Yet that, according to Royal editor Angela Levin, doesn’t matter. Speaking to The Sun, the royal expert claims that the Sussex’s future projects will be a “disaster,” stating that Harry and Meghan’s stock isn’t “as high as it once was.”

“Losing Spotify is a huge blow”

The fact that the Spotify deal was canceled means their empire is “crumbling,” she added.

“People are fed up with them now,” Levin said.

Royal expert Richard Fitzwilliams, meanwhile, declared the end of their Spotify deal a “shocking failure.”

“The idea was that several series would be produced. Since only one was, there’s no doubt the contract could be considered a failure. Clearly, this relationship hasn’t been as mutually beneficial,” he said.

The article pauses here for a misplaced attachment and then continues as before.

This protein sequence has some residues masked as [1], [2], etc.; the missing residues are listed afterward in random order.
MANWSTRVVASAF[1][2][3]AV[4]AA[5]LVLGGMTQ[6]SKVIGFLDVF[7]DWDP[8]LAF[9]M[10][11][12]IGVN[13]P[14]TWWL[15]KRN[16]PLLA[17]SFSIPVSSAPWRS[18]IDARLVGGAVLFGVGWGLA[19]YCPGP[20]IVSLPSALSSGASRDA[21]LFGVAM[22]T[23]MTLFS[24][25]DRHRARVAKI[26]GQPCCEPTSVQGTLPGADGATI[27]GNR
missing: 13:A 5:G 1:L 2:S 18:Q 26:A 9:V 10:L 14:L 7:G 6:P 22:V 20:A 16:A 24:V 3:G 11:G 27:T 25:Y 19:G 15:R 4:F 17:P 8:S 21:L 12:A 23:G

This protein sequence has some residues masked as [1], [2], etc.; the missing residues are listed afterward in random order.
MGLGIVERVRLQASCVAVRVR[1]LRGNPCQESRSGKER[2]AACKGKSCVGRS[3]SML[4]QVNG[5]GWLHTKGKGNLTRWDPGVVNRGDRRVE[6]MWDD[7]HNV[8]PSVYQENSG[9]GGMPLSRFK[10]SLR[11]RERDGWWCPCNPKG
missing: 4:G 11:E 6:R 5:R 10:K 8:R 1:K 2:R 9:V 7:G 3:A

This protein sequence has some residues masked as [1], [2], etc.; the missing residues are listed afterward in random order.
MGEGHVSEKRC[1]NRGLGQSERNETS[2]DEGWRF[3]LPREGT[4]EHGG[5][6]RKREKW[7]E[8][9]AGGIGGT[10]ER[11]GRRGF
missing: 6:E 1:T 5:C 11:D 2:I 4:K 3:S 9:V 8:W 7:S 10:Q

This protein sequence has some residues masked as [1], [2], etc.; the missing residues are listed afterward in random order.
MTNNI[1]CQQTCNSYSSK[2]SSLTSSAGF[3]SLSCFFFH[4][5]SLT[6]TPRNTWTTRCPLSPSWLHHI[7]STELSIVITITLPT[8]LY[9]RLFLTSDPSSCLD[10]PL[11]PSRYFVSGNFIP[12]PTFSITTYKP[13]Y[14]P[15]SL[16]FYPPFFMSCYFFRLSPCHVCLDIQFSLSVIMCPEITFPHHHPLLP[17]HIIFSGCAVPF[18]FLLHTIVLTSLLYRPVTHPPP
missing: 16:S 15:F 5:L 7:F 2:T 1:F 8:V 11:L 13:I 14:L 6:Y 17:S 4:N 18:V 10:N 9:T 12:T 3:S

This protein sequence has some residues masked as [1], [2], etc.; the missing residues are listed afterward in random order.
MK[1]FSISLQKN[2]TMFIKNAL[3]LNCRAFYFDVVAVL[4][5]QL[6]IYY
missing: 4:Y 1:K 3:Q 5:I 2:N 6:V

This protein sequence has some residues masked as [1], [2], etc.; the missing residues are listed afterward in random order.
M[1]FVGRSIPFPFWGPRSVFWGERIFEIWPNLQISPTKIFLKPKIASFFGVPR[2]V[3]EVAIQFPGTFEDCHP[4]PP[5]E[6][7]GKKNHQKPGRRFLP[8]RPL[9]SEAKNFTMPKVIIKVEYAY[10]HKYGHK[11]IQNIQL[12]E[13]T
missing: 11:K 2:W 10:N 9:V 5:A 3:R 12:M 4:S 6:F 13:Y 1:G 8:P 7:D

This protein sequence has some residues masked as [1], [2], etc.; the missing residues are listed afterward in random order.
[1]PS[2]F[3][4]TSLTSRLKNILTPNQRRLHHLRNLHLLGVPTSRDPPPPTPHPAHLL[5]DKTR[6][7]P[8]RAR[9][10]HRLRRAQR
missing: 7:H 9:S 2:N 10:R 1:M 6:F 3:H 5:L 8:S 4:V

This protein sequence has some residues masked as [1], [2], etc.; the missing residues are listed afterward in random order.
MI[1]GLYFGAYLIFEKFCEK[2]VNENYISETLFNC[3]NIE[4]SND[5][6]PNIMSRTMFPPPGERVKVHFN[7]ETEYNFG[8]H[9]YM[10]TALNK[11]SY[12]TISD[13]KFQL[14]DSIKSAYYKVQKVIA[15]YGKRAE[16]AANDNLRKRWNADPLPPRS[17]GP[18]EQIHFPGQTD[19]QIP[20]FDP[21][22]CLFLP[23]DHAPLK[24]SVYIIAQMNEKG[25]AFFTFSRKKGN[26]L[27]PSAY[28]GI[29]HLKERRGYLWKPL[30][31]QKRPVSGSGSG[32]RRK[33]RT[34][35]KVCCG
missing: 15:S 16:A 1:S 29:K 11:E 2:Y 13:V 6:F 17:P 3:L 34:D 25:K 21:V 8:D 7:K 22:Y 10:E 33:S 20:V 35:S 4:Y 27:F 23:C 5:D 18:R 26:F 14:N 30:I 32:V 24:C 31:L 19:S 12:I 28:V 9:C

“Losing Spotify is a huge blow. How hard we’ll have to wait and see,” Fitzwilliams added. “The collapse of the Spotify deal puts under the microscope the three deals they’ve got – Netflix and Random House. They’ve done remarkably little for Netflix.”

As reported by The Sun, Harry and Meghan have had an interest in making more “fun” film projects, including romcoms for Netflix. According to the Daily Telegraph, that type of content would have a “heavy focus on fictional scripted contact.”

However, Levin says it’s a “disastrous” idea.

“There was a statement from them that they were no longer going to talk about the Royal Family and now want to stay behind the camera, but that’s a disaster,” she said. No one’s interested in the producer or editor; they want the star. If they put themselves behind the camera, there’ll be less interest.”

Harry, Meghan Markle